To better serve the Boston Jewish community, two leading organizations have decided to merge, beginning July 1.
Earlier this week, the boards of the Combined Jewish Philanthropies, the Greater Boston Area’s Jewish Federation, and the Jewish Federation of the North Shore, announced the merger. The new federation will take on the Combined Jewish Philanthropies’ name. As a singular institution, CJP had previously served a much larger population and had more resources than JFNS.
“We are very excited about our future as part of CJP,” said Shep Remis, a life member of the JFNS Board of Trustees and chair of the merger task force. “This is a wonderful opportunity for the Jewish community on the North Shore, who will continue to enjoy local programming, while benefiting from the expanded resources and services that a combined organization can provide.”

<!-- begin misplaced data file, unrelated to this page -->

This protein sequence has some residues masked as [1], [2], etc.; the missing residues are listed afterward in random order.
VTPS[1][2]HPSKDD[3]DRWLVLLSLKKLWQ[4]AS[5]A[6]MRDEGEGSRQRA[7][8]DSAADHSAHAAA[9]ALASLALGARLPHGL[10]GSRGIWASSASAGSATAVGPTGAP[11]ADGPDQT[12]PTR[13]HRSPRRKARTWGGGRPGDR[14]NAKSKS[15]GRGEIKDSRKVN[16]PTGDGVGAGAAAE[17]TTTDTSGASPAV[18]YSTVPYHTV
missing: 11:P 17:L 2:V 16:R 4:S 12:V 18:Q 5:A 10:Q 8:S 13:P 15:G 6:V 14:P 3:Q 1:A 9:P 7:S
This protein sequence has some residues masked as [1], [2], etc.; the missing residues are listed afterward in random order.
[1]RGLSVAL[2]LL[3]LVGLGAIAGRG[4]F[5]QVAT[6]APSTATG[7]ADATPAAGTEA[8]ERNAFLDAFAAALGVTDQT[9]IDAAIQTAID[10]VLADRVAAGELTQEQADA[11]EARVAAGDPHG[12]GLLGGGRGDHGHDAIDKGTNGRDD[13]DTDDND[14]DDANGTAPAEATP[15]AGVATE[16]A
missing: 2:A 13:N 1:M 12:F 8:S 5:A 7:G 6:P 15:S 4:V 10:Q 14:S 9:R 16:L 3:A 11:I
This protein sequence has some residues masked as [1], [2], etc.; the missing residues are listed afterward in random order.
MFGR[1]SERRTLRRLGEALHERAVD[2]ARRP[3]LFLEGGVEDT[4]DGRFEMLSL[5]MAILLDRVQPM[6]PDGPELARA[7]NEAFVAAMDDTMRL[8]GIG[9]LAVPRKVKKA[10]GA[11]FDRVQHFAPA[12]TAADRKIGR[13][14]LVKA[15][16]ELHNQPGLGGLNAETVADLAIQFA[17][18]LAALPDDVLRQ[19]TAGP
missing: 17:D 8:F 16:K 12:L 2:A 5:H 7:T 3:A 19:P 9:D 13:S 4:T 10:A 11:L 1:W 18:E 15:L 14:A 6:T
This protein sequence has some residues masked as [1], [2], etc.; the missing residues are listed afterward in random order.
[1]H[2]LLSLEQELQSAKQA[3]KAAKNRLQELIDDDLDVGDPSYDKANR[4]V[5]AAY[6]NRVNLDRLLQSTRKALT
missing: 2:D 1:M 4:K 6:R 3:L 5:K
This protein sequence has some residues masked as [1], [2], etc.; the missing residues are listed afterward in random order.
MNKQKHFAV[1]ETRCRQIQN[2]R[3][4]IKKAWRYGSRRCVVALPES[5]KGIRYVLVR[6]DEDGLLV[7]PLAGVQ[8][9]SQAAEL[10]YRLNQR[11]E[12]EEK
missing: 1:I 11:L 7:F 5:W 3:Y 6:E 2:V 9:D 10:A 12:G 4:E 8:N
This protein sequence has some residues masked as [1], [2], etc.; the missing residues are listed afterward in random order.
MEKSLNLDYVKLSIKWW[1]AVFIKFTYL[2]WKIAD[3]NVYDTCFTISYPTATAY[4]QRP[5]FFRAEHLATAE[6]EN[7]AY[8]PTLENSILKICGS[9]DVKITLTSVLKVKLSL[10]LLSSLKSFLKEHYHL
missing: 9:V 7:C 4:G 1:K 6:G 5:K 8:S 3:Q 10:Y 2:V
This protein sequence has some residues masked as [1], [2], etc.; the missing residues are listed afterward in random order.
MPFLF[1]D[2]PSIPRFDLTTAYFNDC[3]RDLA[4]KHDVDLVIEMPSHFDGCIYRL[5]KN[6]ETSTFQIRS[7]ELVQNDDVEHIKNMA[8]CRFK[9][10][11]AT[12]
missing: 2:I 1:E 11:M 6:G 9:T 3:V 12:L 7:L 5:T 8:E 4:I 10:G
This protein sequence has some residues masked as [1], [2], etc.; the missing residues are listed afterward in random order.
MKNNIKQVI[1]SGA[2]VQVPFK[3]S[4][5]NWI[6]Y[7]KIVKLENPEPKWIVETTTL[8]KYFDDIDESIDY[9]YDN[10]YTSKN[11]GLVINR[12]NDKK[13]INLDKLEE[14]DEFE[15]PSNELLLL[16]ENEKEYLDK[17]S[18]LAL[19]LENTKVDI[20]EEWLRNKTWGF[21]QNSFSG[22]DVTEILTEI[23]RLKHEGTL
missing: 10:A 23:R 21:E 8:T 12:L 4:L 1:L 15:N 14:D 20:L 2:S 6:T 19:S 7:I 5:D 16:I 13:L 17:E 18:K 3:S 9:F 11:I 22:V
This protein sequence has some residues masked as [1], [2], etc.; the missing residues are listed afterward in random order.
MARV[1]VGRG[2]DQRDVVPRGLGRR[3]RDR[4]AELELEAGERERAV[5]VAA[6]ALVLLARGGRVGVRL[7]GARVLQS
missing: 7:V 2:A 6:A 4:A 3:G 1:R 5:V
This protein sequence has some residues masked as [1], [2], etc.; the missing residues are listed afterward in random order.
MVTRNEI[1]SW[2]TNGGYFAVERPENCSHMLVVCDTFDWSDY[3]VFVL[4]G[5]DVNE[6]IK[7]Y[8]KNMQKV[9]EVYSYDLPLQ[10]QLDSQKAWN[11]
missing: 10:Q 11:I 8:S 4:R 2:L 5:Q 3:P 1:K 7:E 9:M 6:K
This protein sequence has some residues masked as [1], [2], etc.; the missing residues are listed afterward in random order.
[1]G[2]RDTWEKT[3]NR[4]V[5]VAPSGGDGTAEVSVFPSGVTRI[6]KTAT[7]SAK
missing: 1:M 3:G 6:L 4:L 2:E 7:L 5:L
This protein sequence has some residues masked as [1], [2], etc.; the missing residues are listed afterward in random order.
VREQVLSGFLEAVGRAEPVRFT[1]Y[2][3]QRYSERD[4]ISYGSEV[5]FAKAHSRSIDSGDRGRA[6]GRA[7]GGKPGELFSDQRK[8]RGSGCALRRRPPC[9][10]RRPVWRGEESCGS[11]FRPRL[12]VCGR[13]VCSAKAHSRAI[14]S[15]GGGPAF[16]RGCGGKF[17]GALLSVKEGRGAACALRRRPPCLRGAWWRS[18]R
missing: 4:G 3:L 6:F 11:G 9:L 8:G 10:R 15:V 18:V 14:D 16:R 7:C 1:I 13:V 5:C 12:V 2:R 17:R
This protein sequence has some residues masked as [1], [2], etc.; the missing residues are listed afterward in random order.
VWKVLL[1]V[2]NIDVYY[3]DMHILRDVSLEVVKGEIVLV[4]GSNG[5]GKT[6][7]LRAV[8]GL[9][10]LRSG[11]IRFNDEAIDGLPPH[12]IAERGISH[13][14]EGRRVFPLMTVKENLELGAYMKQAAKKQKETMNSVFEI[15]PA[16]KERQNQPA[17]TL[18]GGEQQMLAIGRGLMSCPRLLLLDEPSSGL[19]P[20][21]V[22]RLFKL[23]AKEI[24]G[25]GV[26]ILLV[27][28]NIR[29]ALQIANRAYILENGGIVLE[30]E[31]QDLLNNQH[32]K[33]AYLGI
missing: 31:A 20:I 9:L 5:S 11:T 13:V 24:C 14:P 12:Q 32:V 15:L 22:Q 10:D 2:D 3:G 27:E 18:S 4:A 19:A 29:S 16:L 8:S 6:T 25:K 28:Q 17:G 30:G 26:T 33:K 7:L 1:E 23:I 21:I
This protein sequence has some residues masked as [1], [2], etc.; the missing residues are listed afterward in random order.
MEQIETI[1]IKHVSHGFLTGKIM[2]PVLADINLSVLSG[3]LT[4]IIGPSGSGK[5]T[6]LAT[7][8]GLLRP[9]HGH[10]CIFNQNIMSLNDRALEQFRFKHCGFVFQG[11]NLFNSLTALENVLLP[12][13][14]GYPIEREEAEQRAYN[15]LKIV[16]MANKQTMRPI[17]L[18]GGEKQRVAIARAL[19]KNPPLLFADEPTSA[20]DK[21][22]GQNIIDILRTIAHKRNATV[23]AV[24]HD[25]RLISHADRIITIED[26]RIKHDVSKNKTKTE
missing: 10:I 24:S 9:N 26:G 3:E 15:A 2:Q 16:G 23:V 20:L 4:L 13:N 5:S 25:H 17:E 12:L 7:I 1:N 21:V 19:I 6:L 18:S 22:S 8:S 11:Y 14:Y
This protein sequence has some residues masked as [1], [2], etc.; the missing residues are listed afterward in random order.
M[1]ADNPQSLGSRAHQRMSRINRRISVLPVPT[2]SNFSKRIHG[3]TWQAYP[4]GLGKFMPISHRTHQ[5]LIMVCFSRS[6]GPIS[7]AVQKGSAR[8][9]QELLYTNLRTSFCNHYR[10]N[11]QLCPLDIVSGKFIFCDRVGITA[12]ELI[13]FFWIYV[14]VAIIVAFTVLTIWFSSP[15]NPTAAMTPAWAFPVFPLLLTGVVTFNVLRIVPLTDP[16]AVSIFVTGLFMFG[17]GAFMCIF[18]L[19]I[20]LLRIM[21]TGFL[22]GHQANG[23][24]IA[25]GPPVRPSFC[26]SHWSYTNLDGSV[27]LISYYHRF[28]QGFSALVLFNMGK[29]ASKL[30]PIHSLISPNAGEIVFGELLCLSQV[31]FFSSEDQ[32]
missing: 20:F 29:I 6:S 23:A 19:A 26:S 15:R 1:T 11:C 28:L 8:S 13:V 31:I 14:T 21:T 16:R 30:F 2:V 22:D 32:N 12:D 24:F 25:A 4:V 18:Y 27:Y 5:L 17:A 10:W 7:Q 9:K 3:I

JFNS’ North Shore office will remain open. Kimberlee Schumacher, interim executive director of JFNS, will lead the transition along with a committee that will make recommendations on allocations, volunteer engagement and community priorities for the next two years. Currently, JFNS serves more than 20,000 Jewish households in 23 towns surrounding Boston. CJP more than 100 social service agencies, synagogues, day schools and programs, both in Israel and abroad.
According to the original CJP’s most recent 990 tax filings from 2011, they took in $132,034,670 in donations and had a total revenue of $162,951,637. In 2011, JFNS had $2,520,505 in contributions and a total revenue of $2,844,457. That year, JFNS had a net loss of $380,515.
“This merger will harness the energy and spirit of two organizations which help people in need locally and around the globe, and will bring them together as one stronger whole,” said CJP President Barry Shrage.